From movement to action: An EEG study into the emerging sense of agency in early infancy
Number of pages
SourceDevelopmental Cognitive Neuroscience, 42, (2020), article 100760
Article / Letter to editor
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SW OZ DCC CO
Donders Centre for Cognitive Neuroimaging
Developmental Cognitive Neuroscience
SubjectAction, intention, and motor control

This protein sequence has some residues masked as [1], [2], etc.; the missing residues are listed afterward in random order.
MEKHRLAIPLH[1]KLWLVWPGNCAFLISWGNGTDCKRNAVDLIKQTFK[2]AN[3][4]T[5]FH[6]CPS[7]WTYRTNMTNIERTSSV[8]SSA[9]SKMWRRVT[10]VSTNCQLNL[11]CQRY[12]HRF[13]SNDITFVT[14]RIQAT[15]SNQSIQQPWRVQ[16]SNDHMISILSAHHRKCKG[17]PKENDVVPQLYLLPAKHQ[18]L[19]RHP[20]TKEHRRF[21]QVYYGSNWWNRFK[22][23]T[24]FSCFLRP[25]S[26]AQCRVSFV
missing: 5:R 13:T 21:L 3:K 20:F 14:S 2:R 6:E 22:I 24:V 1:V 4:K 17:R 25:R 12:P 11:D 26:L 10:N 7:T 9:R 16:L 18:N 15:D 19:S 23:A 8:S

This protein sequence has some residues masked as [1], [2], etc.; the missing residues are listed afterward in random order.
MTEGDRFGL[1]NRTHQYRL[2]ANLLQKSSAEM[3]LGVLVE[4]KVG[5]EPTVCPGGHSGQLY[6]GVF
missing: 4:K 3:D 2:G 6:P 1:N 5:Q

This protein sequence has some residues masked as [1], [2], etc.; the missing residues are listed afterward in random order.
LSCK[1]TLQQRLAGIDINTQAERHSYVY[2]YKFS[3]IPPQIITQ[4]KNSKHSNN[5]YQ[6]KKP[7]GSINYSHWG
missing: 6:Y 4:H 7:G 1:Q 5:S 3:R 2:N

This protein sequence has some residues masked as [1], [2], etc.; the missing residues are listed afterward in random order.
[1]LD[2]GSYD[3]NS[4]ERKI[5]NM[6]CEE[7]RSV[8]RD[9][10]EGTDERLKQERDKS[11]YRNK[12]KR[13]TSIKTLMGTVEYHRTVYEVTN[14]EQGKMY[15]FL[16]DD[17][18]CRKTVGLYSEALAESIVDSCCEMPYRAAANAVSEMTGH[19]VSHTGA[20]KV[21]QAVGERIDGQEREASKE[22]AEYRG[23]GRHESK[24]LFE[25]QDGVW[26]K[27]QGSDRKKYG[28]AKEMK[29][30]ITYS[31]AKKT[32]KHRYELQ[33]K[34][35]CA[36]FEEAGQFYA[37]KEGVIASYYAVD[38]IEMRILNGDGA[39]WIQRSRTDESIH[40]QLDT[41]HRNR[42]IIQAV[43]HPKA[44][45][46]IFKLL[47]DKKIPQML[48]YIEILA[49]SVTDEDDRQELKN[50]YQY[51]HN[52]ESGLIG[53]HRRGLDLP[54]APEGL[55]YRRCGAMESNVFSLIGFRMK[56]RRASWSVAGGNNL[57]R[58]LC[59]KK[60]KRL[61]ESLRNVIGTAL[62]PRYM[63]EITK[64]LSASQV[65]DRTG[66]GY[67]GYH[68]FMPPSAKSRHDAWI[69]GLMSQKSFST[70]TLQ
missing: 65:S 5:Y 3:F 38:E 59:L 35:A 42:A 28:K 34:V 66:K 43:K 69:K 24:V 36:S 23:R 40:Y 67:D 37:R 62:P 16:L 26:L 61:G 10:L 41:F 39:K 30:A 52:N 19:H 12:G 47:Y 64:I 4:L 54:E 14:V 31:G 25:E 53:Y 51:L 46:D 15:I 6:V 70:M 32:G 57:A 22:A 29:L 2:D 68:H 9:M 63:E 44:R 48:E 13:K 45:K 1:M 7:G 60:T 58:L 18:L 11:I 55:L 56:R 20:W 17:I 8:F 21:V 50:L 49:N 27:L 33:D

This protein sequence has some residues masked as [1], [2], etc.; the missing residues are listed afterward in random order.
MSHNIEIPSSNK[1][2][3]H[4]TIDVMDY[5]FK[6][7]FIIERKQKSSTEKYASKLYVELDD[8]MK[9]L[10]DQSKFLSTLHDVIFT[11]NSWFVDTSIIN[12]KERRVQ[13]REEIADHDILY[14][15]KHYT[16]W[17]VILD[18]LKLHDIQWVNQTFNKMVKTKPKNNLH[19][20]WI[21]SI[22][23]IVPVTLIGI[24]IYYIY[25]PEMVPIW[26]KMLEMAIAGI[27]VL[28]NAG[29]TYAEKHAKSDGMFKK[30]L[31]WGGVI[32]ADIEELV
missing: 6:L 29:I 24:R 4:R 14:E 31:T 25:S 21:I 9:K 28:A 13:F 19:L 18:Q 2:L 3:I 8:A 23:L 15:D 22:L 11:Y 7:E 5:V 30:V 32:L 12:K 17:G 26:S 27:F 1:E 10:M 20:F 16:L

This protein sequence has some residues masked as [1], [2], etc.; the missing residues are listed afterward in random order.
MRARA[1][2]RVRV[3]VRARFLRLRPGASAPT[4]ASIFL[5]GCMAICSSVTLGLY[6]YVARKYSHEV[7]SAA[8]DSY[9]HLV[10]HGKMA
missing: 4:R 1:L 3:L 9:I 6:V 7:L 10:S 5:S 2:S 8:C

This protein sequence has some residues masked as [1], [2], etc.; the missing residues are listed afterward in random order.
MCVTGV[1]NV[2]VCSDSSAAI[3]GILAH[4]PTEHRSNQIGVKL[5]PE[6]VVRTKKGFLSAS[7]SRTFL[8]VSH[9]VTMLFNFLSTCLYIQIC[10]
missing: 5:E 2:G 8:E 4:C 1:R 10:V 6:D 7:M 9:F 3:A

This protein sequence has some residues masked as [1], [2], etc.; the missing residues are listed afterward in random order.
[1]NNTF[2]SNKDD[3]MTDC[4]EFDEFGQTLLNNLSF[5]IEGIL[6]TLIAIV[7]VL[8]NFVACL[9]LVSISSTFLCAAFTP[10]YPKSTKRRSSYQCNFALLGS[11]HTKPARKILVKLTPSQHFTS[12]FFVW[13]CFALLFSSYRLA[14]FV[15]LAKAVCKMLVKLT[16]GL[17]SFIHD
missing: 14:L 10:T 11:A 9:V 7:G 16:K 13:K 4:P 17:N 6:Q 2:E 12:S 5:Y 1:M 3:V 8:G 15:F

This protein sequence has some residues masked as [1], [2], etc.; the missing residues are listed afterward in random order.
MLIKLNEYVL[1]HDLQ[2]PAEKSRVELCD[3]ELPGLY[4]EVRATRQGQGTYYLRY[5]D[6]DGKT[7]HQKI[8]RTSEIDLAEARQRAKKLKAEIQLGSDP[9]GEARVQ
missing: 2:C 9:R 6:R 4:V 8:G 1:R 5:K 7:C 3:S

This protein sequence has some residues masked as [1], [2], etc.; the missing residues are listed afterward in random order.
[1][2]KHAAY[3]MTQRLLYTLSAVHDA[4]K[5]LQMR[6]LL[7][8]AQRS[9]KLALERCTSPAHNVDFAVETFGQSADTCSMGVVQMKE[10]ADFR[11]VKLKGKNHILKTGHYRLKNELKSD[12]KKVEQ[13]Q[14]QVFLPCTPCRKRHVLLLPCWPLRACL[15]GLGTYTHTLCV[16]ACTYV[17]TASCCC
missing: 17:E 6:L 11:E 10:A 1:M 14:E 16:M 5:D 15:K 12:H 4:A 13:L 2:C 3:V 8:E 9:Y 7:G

Research into the developing sense of agency has traditionally focused on sensitivity to sensorimotor contingencies, but whether this implies the presence of a causal action-effect model has recently been called into question. Here, we investigated whether 3- to 4.5-month-old infants build causal action-effect models by focusing on behavioral and neural measures of violation of expectation. Infants had time to explore the causal link between their movements and audiovisual effects before the action-effect contingency was discontinued. We tested their ability to predict the consequences of their movements and recorded neural (EEG) and movement measures. If infants built a causal action-effect model, we expected to observe their violation of expectation in the form of a mismatch negativity (MMN) in the EEG and an extinction burst in their movement behavior after discontinuing the action-effect contingency. Our findings show that the group of infants who showed an MMN upon cessation of the contingent effect demonstrated a more pronounced limb-specific behavioral extinction burst, indicating a causal action-effect model, compared to the group of infants who did not show an MMN. These findings reveal that, in contrast to previous claims, the sense of agency is only beginning to emerge at this age.
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